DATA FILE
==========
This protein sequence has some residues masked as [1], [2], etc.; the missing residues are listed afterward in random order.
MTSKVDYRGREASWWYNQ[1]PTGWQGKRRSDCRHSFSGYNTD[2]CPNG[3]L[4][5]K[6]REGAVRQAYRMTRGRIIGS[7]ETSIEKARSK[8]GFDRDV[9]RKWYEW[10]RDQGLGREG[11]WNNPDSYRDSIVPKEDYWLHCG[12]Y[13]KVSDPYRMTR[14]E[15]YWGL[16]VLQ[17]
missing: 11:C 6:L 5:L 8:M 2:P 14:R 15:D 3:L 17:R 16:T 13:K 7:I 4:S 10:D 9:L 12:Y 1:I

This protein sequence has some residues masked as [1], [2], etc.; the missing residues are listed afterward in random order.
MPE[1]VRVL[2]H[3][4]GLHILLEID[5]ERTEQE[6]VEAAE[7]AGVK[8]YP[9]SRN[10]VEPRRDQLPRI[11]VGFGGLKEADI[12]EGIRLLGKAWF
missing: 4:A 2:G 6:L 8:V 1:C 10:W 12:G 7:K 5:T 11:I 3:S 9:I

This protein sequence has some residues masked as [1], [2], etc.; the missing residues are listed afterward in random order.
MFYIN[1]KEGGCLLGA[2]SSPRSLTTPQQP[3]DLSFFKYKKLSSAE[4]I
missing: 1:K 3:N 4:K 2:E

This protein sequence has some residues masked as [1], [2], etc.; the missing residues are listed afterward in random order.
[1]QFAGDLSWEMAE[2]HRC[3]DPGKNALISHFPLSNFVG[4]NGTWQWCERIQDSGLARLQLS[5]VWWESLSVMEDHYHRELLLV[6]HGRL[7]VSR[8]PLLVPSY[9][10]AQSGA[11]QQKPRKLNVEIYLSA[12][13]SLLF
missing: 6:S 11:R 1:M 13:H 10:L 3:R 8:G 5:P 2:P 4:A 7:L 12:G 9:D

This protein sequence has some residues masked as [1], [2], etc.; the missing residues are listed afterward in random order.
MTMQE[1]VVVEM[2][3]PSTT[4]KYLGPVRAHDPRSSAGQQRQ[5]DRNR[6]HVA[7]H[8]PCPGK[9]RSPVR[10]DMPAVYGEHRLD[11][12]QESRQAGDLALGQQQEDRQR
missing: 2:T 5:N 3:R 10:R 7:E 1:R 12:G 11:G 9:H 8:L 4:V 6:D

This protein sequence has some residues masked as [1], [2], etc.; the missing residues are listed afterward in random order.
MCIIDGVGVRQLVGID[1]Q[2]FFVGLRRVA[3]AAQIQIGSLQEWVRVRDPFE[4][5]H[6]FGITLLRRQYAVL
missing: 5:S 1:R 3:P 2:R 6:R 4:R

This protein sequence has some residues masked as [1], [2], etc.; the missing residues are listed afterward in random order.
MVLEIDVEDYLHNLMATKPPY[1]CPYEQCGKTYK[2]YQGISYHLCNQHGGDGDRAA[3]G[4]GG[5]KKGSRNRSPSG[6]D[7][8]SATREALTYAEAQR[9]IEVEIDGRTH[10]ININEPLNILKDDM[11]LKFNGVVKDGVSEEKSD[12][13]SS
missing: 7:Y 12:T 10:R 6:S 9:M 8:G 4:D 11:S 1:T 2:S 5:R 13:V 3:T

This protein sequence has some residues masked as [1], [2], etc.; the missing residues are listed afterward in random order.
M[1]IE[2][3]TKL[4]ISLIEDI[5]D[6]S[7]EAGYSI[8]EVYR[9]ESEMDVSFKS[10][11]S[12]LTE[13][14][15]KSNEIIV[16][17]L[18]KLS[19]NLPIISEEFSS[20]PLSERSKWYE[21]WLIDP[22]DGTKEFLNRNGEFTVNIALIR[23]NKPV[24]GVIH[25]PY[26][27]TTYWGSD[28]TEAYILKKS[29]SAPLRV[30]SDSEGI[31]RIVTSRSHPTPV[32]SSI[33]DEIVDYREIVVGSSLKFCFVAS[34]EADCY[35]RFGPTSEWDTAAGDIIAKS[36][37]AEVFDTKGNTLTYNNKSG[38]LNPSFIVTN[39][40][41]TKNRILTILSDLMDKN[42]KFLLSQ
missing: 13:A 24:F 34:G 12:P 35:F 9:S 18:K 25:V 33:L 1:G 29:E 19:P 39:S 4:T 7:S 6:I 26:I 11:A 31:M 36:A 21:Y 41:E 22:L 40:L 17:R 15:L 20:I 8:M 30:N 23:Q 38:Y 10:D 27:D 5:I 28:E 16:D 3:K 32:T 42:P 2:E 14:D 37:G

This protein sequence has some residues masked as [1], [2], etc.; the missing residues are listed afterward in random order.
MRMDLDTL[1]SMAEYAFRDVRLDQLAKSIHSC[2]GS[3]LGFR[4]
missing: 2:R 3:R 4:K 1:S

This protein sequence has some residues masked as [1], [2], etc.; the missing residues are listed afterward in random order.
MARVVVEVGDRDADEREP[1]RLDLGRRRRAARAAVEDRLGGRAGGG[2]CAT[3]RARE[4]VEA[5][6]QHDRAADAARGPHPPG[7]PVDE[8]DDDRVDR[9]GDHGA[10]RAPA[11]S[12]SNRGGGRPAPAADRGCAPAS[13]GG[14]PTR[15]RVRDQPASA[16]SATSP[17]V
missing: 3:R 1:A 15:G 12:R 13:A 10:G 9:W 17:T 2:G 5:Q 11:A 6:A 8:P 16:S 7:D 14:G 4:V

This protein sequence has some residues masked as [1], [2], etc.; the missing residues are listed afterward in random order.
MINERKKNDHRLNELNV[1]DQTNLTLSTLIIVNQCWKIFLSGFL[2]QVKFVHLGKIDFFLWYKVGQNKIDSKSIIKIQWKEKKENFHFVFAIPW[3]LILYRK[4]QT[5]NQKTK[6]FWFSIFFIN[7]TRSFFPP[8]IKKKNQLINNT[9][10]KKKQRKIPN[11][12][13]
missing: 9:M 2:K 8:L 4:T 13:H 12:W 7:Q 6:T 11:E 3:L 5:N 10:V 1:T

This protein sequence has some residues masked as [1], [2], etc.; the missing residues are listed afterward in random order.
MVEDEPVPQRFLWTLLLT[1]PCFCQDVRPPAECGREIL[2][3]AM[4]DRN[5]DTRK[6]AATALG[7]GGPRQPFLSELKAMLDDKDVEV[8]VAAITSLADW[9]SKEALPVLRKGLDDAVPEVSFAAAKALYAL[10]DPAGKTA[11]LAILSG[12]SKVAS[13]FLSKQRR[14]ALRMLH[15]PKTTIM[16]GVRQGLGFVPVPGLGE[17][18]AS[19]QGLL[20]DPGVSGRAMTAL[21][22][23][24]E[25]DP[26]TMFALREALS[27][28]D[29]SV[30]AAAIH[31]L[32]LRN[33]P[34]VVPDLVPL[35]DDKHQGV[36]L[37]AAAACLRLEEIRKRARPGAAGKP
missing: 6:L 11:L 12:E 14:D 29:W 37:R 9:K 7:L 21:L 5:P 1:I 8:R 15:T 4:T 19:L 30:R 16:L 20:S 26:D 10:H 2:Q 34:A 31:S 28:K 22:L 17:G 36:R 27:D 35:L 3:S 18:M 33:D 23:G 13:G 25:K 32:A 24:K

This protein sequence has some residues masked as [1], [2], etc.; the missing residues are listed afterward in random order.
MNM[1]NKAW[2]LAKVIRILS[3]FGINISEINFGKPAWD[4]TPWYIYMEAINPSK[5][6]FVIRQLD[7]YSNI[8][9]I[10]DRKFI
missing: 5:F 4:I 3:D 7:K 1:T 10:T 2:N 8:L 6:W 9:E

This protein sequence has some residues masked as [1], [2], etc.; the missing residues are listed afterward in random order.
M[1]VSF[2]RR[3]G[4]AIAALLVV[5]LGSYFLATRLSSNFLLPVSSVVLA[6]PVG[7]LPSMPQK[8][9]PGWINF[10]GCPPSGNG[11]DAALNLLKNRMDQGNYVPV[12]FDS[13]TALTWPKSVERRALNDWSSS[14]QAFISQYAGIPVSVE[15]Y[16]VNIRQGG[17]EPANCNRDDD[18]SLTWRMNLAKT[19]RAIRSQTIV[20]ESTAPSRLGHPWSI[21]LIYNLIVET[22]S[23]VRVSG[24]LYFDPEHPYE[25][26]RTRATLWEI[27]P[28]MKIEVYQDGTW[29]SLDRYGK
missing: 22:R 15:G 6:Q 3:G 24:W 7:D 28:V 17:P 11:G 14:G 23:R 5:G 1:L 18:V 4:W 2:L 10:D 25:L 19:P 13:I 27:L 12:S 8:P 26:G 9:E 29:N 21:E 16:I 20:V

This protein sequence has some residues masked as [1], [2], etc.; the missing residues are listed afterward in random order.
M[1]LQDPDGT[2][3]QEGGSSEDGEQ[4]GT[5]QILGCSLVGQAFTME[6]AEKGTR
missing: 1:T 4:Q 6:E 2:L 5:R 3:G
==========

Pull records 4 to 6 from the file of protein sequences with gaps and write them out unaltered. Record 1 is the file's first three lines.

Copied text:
This protein sequence has some residues masked as [1], [2], etc.; the missing residues are listed afterward in random order.
[1]QFAGDLSWEMAE[2]HRC[3]DPGKNALISHFPLSNFVG[4]NGTWQWCERIQDSGLARLQLS[5]VWWESLSVMEDHYHRELLLV[6]HGRL[7]VSR[8]PLLVPSY[9][10]AQSGA[11]QQKPRKLNVEIYLSA[12][13]SLLF
missing: 6:S 11:R 1:M 13:H 10:L 3:R 8:G 5:P 2:P 4:A 7:L 12:G 9:D

This protein sequence has some residues masked as [1], [2], etc.; the missing residues are listed afterward in random order.
MTMQE[1]VVVEM[2][3]PSTT[4]KYLGPVRAHDPRSSAGQQRQ[5]DRNR[6]HVA[7]H[8]PCPGK[9]RSPVR[10]DMPAVYGEHRLD[11][12]QESRQAGDLALGQQQEDRQR
missing: 2:T 5:N 3:R 10:R 7:E 1:R 12:G 11:G 9:H 8:L 4:V 6:D

This protein sequence has some residues masked as [1], [2], etc.; the missing residues are listed afterward in random order.
MCIIDGVGVRQLVGID[1]Q[2]FFVGLRRVA[3]AAQIQIGSLQEWVRVRDPFE[4][5]H[6]FGITLLRRQYAVL
missing: 5:S 1:R 3:P 2:R 6:R 4:R